Grace - Johannes von Stumm - credit Erica Longfellow

“Six years ago, I encountered Johannes Von Stumm’s’ work for the first time and knew then we had to work together,” Dr Michelle Castelletti, Director of Oxford Festival of the Arts, tells us when explaining how new exhibition Lightshadow came about. 

“And there was nowhere else I could envisage this glorious interlacing of stone and glass and metal and space than at New College in Oxford,”

“The light through the cloisters, the colour of the stone, the spirituality and spatiality of the place – all working harmoniously with the glass, the granite, the limestone, the steel, the then and the now. There was nowhere else this would work in quite the same way,” she adds.

Johannes von Stumm – United – at New College. credit Erica Longfellow New College 4 – United

“So I could not be more delighted, or more thankful, that Lightshadow has come to fruition here in Oxford. It has been my greatest privilege to curate this,” Michelle adds.

Johannes von Stumm himself says: “It is the spiritual energy of a piece of art which counts, and nothing else,” so Lighthadow‘s conversation between absence and presence seems perfectly at home in this extraordinary setting.

Welcome – Johannes von Stumm – at New College. credit Erica Longfellow

Johannes von Stumm has combined metal with glass and stone in his work for the past 40 years, served as President of the Royal Society of Sculptors, the Oxford Art Society and is a founding member of Sculpture Network in Europe.

And now you can experience Johannes von Stumm’s sculpture for yourself in the cloisters of New College, from Friday April 19 – August 27

Left Behind – James Gemmill

His exhibition runs concurrently with artists James Gemmill and Gavin Lockheart whose exhibition Just Looking opens on Saturday April 20 for just over a week at Pembroke College.

Oxfordshire-based artist James Gemmill works in the cinematic world, television, and design, as well as a gallery artist, and Gavin Lockheart, whose landscape paintings include further imagery apparent on the surfaces.

Gavin Lockheart

“There is a subliminal thread across these artists’ works which plays on different possible interpretations of stories and a darkness, a link to horrors and inhumanities around us, with a tantalising glimmer of hope. April 20-28.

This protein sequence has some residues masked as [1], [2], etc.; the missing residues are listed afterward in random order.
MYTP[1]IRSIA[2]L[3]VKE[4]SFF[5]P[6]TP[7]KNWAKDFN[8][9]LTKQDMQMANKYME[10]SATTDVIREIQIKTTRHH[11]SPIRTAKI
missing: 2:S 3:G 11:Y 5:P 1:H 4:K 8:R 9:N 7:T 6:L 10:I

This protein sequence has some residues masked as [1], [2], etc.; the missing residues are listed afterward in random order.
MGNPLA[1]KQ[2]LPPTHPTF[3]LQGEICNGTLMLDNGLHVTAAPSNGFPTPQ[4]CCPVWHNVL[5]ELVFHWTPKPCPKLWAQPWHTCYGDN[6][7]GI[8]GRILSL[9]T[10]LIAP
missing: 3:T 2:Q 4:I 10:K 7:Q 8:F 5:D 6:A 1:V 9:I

Their references to the darkness of war and conflict links to the Pembroke College JCR Art Collection, established in 1947 by Anthony Emery following his return from WW2, leads us nicely on to OFA’s next exhibition of works by British surrealist painter and war artist, Paul Nash, also at Pembroke.

Paul Nash – Paul Nash sketching in Cowley, 1940-41 © Tate. Other Paul Nash is © Worcester College. Oxford During the War, 1942.

Drawing on the collections of the Ashmolean Museum, the Tate archives, a number of Oxford colleges and private collections, LAND, SEA, AND SKY – PAUL NASH IN OXFORD aims to illustrate the Oxfordshire locations that inspired the work of British surrealist painter and war artist, and the Oxonian women who supported him. 11 May – 9 June.

And don’t miss MARIA VARELA AND THE CIVIL RIGHTS MOVEMENT in he Kendrew Barn Gallery, St John’s College from April 29 – May 18. The photographer captured images of marches, speeches, protests, and the hard work of building a Movement from the bottom up, through her lens.  Varela’s photography offers an important perspective on one of the most significant periods of reckoning in American history. 

Image: James Meredith March through Mississippi, June 1966. Reflection of marchers in puddle. © Maria Varela Photography, courtesy of the National Museum of Mexican Art

And to finish on a high note, The Muse brings a fascinating collaboration, again st St John’s, by Arpita Shah (in collaboration with Photo Oxford) and textile artist Julia Engelhardt.

Drawing from Mughal and Indian miniature paintings from ancient to pre-colonial times, Arpita Shah’s Modern Muse explores the ever-shifting identities and representations of South Asian women in contemporary Britain. June 28 – July 14.

Vidya – Modern Muse © Arpita Shah

The work of textile artist Julia Engelhardt, Ancient Sounds – Song for Euterpe, inspired by one of the nine Greek Muses, will be unveiled alongside, together with all the new commissions of this exhibition.

A panel discussion with art historian, critic and writer, Ruth Millington, Arpita Shah, Julia Engelhardt and other artists whose work will be exhibited at the festival, on the muse, takes place at The Kendrew Barn on Friday June 28 at 7.30pm.

Oxford Festival Of The Arts runs until July 13.